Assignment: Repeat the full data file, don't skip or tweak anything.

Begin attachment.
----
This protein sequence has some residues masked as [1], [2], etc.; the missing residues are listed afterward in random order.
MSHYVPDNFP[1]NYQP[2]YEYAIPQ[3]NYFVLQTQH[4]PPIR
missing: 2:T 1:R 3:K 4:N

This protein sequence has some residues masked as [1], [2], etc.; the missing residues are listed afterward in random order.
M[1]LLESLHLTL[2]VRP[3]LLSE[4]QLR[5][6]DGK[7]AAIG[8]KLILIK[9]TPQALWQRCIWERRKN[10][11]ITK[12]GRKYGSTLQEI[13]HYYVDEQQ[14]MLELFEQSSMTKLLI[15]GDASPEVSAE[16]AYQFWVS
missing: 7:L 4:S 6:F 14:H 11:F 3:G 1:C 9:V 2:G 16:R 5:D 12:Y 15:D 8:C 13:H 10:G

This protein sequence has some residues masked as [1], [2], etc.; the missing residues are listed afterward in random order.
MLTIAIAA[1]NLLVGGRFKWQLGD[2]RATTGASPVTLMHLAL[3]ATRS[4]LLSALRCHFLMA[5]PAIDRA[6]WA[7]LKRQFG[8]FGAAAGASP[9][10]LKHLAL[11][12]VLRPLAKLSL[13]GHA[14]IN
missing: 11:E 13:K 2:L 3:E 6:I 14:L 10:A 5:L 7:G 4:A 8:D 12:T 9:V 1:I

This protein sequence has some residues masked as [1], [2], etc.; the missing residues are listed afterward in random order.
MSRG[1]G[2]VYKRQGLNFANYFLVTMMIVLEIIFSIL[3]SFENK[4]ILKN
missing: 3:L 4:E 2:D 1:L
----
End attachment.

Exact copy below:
This protein sequence has some residues masked as [1], [2], etc.; the missing residues are listed afterward in random order.
MSHYVPDNFP[1]NYQP[2]YEYAIPQ[3]NYFVLQTQH[4]PPIR
missing: 2:T 1:R 3:K 4:N

This protein sequence has some residues masked as [1], [2], etc.; the missing residues are listed afterward in random order.
M[1]LLESLHLTL[2]VRP[3]LLSE[4]QLR[5][6]DGK[7]AAIG[8]KLILIK[9]TPQALWQRCIWERRKN[10][11]ITK[12]GRKYGSTLQEI[13]HYYVDEQQ[14]MLELFEQSSMTKLLI[15]GDASPEVSAE[16]AYQFWVS
missing: 7:L 4:S 6:F 14:H 11:F 3:G 1:C 9:V 2:G 16:R 5:D 12:Y 15:D 8:C 13:H 10:G

This protein sequence has some residues masked as [1], [2], etc.; the missing residues are listed afterward in random order.
MLTIAIAA[1]NLLVGGRFKWQLGD[2]RATTGASPVTLMHLAL[3]ATRS[4]LLSALRCHFLMA[5]PAIDRA[6]WA[7]LKRQFG[8]FGAAAGASP[9][10]LKHLAL[11][12]VLRPLAKLSL[13]GHA[14]IN
missing: 11:E 13:K 2:L 3:E 6:I 14:L 10:A 5:L 7:G 4:A 8:D 12:T 9:V 1:I

This protein sequence has some residues masked as [1], [2], etc.; the missing residues are listed afterward in random order.
MSRG[1]G[2]VYKRQGLNFANYFLVTMMIVLEIIFSIL[3]SFENK[4]ILKN
missing: 3:L 4:E 2:D 1:L